Doing an Access to HE course is an excellent pathway for Students that enjoy Classroom Based Learning
Adam felt going into a classroom would be much easier for him rather than completely independent study as it offered some routine and structure. He had a really successful and enjoyable year on his Access to HE course in Social Sciences anr originally applied for a degree in Criminology to five Universities. A couple were local and some were a little further affield. He got conditional offers from each University and eventually decided to study at Winchester as it was the shortest, and easiest, commute via public transport.
Being a Mature Student Might not be the ‘Typical’ University Experience
Adam isn’t a big drinker, partygoer and is pretty introverted as a person so he wasn’t really interested in the social experience University can offer younger students flying the nest and striking out on their own for, probably, the first time. Adam was in his mid-twenties, worked full time, was learning to drive and became a dad during his first semester of University. His plan was to study, come home, sleep when he could and do it all again. The extra financial help really helped us top up his wages but Adam felt a lot of stress and a lot of pressure. Finally passing his driving test in his first year really made a difference for the rest of his University experience, as did when our Son slept through the night in his bed eventually. Despite all of this Adam had a positive experience whilst studying his undergraduate degree. He doesn’t feel like he missed out on anything living off campus and away from busy student social occassions. However, he wouldnt particularly recommend starting a family, starting University and changing jobs all in one month to be the way forward as it was a lot.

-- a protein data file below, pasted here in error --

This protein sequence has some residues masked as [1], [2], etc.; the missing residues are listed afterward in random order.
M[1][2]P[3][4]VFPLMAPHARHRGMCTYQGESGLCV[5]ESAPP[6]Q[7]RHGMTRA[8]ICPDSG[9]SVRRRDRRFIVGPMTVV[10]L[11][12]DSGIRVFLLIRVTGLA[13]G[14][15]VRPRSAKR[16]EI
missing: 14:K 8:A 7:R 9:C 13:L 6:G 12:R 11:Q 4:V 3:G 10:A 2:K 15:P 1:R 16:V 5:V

Has Getting a Degree Been Worth It?
Personally, I think yes. Adam achieved second class honours: upper division (a 2:1 BA degree) despite a lot of obstacles including studying through homeschooling and a global pandemic. It has not been easy but despite everything he did really, really well. Right now, it’s hard to say in terms of a career because he has decided to stay on at his current place of work whilst finishing his Masters post graduate degree. His degree in Philosophy, Religion and Ethics has built an excellent foundation for his chosen Masters programme in Reconcilliation and Peacebuilding. His hope is that this will allow for an exciting graduate career, a chance to relocate as a family and just build something to be proud of; giving us the opportunity to have a happy and fufilling family life. I know that realistically we are looking at a good few years of him building a career, working long hours but hopefully, the time we can spend together as a family, holidays we can have will make it all worth it. I think, as well, having a personal sense of achievement, especially after not doing so well at school, really helps make it all feel worth it in the long run.